And that’s exactly how the finale unfolded, and yet the strangest thing happened. I felt bad for Daenerys. Not only was I sad that she died, I found myself wishing that she didn’t. I’m not proud of how I felt at that moment—far from it, to be honest. Yet here I stand.

Dany should not have burned King’s Landing—we can all agree on that. But I can understand why she did it. For years now, she’s had to fight, claw, and kill her way through her enemies, and even one brief break from pure ruthlessness would have spelled certain defeat. So she made sure she was the most ruthless person in the room. In every room. Until the Throne Room. The things we do for love…

Cersei didn’t care if the smallfolk of King’s Landing died—Daenerys did. It doesn’t give her a pass, but it does show that she wasn’t “mad.” She was ruthless. War breeds death and Dany understood that. She also was betting on herself—betting that taking King’s Landing as she did would save more lives in the long run because she would prove a worthy and just ruler at the end of the day. We just never got to see if she was right.

 

Item of Power: The White Book of the Kingsguard

Perhaps the most powerful moment in the entire episode was Brienne’s touching tribute to Jaime Lannister in solidifying Jaime’s long, complicated legacy. Jaime Lannister is one of the greatest fictional characters ever created. His decision to kill the Mad King saved countless lives, and yet he was vilified for it, and as a result, he turned into a calloused person who closed himself off to the rest of the world. When people hate you, it’s hard to understand why you even bothered saving them. So even though he started out as a clear villain, he was also deserving of praise. Watching Brienne make sure that future generations of knights would know his valor was a clear highlight of this season. That was the ending Jaime Lannister deserved.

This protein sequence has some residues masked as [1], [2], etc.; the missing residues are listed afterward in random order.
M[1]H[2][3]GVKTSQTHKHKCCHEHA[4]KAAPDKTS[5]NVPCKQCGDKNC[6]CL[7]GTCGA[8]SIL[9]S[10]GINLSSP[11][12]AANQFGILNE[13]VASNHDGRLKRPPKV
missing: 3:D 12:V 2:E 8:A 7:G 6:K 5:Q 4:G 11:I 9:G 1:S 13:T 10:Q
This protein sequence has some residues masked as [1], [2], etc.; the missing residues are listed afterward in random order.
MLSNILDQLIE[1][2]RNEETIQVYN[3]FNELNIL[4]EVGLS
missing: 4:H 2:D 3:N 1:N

Maester’s Musings:

  • I see a lot of people reacting negatively to Bran winding up on the throne, saying he’s not even a Stark anymore, but I want to push back a bit here. One of the long-running themes of the Stark family is that many of the children all went through points in their journeys where they chose to distance themselves from their Stark names. Sansa wanted to marry Joffrey and become a Baratheon. Arya literally opted to become No One. And Bran seemed to prefer being the Three-Eyed Raven over a Stark. (And in that patented GRRM-esque irony, it was Jon Snow who yearned desperately to be a Stark, even though he never could be.) But identities change, especially in Thrones, and I saw Bran’s acceptance of the crown to be his way of signaling that he’d finally come to accept his purpose. He will always be the Three-Eyed Raven, just as he’ll always also be Bran Stark.